Adler, Max. Collection, 1922-1952
- TitleGuide to the Max Adler Collection1922-1952
- PublisherUniversity of Chicago Library
- Physical Description0.25 linear feet (1 box)
- RepositorySpecial Collections Research Center University of Chicago Library 1100 East 57th Street Chicago, Illinois 60637 U.S.A.
- AbstractMax Adler (1866–1952) was an Illinois-born executive, concert violinist, and philanthropist. This collection is primarily composed of Adler’s correspondence. Also included are a few pieces of ephemera, including a photograph of German violinist Emanuel Wirth and lists of works relating to English composer Harold Warner.
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Music (excluding jazz)
When quoting material from this collection, the preferred citation is: Adler, Max. Collection, [Box #, Folder #], Special Collections Research Center, University of Chicago Library
Max Adler (May 12, 1866 – November 4, 1952) was an executive, concert violinist, and philanthropist. Born in Elgin, Illinois, to German-Jewish immigrants, Adler spent his youth in Elgin. Early in his adult life, Adler was a concert violinist. This collection has a strong focus on this area of his life. After marrying Sophie Rosenwald, sister of Chicago philanthropist and businessman Julius Rosenwald, Adler left music to become a vice president of Sears Roebuck & Co., as Rosenwald’s family controlled the company. Adler retired from the business in 1928 and focused his efforts on philanthropy. Among his many endeavors, Adler is best known for his role in the founding of the first planetarium in the United States, the Adler Planetarium in Chicago. Adler died at the age of 86 on November 6, 1952.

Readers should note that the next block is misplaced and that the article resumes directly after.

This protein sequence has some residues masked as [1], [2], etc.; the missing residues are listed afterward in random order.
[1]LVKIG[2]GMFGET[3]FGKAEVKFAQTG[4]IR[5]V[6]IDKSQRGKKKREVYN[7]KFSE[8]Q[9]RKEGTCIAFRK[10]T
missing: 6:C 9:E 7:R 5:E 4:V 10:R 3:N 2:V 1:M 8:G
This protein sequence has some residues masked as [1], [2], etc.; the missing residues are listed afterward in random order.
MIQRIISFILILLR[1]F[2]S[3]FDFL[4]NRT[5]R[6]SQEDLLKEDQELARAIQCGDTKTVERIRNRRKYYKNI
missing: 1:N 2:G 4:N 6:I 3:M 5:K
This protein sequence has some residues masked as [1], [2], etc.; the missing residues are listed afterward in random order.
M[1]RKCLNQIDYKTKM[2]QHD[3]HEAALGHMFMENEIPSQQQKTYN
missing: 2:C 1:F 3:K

The Max Adler Collection contains correspondence and ephemera. The first three folders of the collection contain Adler’s correspondence with English composer Harry Warner; his widow, Rosie Warner; and the Russian-American cellist, Gregor Piatigorsky. Each folder is arranged in chronological order, with the exception of a letter from Tyler & Co., which requests confirmation of a commission given to Warner by Adler for an original violin composition. This letter has been placed at the beginning of the collection to offer context for the correspondence that follow. Topics discussed in the letters include the commission itself, the personal lives of the Adlers and Warners, the war effort and its effects.
Folder 4 contains emphemera, including a photograph of Adler's music instructor (1884-1888), Emanuel Werth, a German violinist and violist, bank notes, a brief correspondence regarding the sale of a violin and song lists. The items in this folder are related to the correspondence between Adler and the Warners.
The collection was previously part of the Miscellaneous Manuscripts Collection.